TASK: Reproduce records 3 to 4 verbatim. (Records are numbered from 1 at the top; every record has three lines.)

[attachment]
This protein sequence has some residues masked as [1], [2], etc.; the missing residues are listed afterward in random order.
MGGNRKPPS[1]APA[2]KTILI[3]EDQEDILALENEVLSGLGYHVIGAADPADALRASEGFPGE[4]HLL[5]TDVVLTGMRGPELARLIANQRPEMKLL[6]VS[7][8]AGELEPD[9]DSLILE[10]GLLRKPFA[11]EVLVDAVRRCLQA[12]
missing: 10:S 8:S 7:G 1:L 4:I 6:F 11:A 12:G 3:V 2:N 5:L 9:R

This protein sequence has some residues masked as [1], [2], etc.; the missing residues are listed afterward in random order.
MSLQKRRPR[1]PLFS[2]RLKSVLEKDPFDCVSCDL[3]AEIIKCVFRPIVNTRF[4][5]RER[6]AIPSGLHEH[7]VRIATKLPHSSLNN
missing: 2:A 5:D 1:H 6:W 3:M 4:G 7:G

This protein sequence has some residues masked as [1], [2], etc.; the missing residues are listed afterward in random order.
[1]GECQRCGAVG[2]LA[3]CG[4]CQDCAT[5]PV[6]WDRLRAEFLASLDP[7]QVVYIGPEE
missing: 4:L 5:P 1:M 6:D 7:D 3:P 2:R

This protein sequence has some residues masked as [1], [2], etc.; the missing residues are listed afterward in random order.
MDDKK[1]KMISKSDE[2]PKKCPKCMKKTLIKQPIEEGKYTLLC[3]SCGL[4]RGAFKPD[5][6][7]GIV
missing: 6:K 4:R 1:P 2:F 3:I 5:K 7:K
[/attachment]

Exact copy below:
This protein sequence has some residues masked as [1], [2], etc.; the missing residues are listed afterward in random order.
[1]GECQRCGAVG[2]LA[3]CG[4]CQDCAT[5]PV[6]WDRLRAEFLASLDP[7]QVVYIGPEE
missing: 4:L 5:P 1:M 6:D 7:D 3:P 2:R

This protein sequence has some residues masked as [1], [2], etc.; the missing residues are listed afterward in random order.
MDDKK[1]KMISKSDE[2]PKKCPKCMKKTLIKQPIEEGKYTLLC[3]SCGL[4]RGAFKPD[5][6][7]GIV
missing: 6:K 4:R 1:P 2:F 3:I 5:K 7:K